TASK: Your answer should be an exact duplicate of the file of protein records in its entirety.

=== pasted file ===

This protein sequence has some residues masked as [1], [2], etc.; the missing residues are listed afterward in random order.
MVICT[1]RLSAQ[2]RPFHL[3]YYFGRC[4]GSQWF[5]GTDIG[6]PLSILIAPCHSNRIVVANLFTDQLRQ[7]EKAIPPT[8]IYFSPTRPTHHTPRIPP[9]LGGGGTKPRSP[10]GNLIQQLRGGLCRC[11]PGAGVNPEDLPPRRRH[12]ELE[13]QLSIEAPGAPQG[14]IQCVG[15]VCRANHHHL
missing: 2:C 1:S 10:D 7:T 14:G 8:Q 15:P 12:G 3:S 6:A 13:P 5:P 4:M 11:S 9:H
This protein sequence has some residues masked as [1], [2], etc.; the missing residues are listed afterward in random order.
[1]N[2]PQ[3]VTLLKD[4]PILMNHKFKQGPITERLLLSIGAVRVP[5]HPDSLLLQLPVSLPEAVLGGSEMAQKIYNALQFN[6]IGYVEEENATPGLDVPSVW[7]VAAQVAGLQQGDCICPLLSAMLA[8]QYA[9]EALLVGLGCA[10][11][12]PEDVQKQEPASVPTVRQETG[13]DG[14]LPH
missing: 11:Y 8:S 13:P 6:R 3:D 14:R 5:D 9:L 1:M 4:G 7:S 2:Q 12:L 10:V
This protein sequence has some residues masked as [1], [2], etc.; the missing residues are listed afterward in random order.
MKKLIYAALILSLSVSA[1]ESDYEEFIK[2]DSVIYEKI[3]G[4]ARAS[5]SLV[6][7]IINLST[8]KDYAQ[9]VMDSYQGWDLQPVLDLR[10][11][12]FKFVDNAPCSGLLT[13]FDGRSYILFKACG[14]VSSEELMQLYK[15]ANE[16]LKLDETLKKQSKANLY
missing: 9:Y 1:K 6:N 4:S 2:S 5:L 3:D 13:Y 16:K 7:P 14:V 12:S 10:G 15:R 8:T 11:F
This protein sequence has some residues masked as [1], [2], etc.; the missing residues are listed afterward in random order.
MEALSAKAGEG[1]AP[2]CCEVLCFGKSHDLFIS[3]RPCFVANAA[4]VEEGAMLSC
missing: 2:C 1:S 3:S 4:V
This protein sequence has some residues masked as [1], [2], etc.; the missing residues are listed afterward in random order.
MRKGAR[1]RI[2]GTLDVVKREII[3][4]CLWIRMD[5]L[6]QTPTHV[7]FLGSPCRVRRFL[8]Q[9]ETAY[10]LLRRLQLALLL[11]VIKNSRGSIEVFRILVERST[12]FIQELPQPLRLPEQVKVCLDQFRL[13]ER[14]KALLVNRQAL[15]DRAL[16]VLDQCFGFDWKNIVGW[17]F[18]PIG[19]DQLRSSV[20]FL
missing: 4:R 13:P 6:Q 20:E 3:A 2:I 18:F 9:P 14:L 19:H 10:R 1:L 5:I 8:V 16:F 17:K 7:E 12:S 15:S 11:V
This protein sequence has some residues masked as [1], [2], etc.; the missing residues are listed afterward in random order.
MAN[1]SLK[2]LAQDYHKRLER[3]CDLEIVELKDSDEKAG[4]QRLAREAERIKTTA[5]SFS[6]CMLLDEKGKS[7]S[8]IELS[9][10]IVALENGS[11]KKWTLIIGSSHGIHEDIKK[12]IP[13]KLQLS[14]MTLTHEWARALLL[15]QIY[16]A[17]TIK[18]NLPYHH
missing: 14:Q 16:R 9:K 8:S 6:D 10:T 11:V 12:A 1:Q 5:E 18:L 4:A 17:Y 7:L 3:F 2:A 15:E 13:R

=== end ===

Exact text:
This protein sequence has some residues masked as [1], [2], etc.; the missing residues are listed afterward in random order.
MVICT[1]RLSAQ[2]RPFHL[3]YYFGRC[4]GSQWF[5]GTDIG[6]PLSILIAPCHSNRIVVANLFTDQLRQ[7]EKAIPPT[8]IYFSPTRPTHHTPRIPP[9]LGGGGTKPRSP[10]GNLIQQLRGGLCRC[11]PGAGVNPEDLPPRRRH[12]ELE[13]QLSIEAPGAPQG[14]IQCVG[15]VCRANHHHL
missing: 2:C 1:S 10:D 7:T 14:G 8:Q 15:P 12:G 3:S 6:A 13:P 5:P 4:M 11:S 9:H
This protein sequence has some residues masked as [1], [2], etc.; the missing residues are listed afterward in random order.
[1]N[2]PQ[3]VTLLKD[4]PILMNHKFKQGPITERLLLSIGAVRVP[5]HPDSLLLQLPVSLPEAVLGGSEMAQKIYNALQFN[6]IGYVEEENATPGLDVPSVW[7]VAAQVAGLQQGDCICPLLSAMLA[8]QYA[9]EALLVGLGCA[10][11][12]PEDVQKQEPASVPTVRQETG[13]DG[14]LPH
missing: 11:Y 8:S 13:P 6:R 3:D 14:R 5:D 9:L 1:M 4:G 7:S 2:Q 12:L 10:V
This protein sequence has some residues masked as [1], [2], etc.; the missing residues are listed afterward in random order.
MKKLIYAALILSLSVSA[1]ESDYEEFIK[2]DSVIYEKI[3]G[4]ARAS[5]SLV[6][7]IINLST[8]KDYAQ[9]VMDSYQGWDLQPVLDLR[10][11][12]FKFVDNAPCSGLLT[13]FDGRSYILFKACG[14]VSSEELMQLYK[15]ANE[16]LKLDETLKKQSKANLY
missing: 9:Y 1:K 6:N 4:S 2:S 5:L 3:D 13:Y 16:K 7:P 14:V 12:S 10:G 15:R 8:T 11:F
This protein sequence has some residues masked as [1], [2], etc.; the missing residues are listed afterward in random order.
MEALSAKAGEG[1]AP[2]CCEVLCFGKSHDLFIS[3]RPCFVANAA[4]VEEGAMLSC
missing: 2:C 1:S 3:S 4:V
This protein sequence has some residues masked as [1], [2], etc.; the missing residues are listed afterward in random order.
MRKGAR[1]RI[2]GTLDVVKREII[3][4]CLWIRMD[5]L[6]QTPTHV[7]FLGSPCRVRRFL[8]Q[9]ETAY[10]LLRRLQLALLL[11]VIKNSRGSIEVFRILVERST[12]FIQELPQPLRLPEQVKVCLDQFRL[13]ER[14]KALLVNRQAL[15]DRAL[16]VLDQCFGFDWKNIVGW[17]F[18]PIG[19]DQLRSSV[20]FL
missing: 4:R 13:P 6:Q 20:E 3:A 2:I 18:F 9:P 14:L 19:H 10:R 1:L 5:I 8:V 16:F 17:K 7:E 12:S 15:S 11:V
This protein sequence has some residues masked as [1], [2], etc.; the missing residues are listed afterward in random order.
MAN[1]SLK[2]LAQDYHKRLER[3]CDLEIVELKDSDEKAG[4]QRLAREAERIKTTA[5]SFS[6]CMLLDEKGKS[7]S[8]IELS[9][10]IVALENGS[11]KKWTLIIGSSHGIHEDIKK[12]IP[13]KLQLS[14]MTLTHEWARALLL[15]QIY[16]A[17]TIK[18]NLPYHH
missing: 14:Q 16:R 9:K 8:S 6:D 10:T 11:V 12:A 1:Q 5:E 18:L 4:A 17:Y 7:L 3:F 2:A 15:E 13:R